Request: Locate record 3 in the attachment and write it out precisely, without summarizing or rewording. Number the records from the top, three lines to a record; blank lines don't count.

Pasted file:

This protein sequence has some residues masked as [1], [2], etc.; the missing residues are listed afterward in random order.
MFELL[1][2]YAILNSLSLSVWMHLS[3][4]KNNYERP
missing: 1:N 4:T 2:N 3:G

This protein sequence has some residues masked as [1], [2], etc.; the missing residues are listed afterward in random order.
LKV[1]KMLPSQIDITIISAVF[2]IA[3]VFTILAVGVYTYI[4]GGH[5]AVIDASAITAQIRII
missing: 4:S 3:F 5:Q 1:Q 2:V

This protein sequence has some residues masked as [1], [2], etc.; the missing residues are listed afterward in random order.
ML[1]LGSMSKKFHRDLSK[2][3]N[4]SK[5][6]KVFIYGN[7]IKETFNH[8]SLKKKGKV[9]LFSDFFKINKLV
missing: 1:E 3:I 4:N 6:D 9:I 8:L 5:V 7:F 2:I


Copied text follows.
This protein sequence has some residues masked as [1], [2], etc.; the missing residues are listed afterward in random order.
ML[1]LGSMSKKFHRDLSK[2][3]N[4]SK[5][6]KVFIYGN[7]IKETFNH[8]SLKKKGKV[9]LFSDFFKINKLV
missing: 1:E 3:I 4:N 6:D 9:I 8:L 5:V 7:F 2:I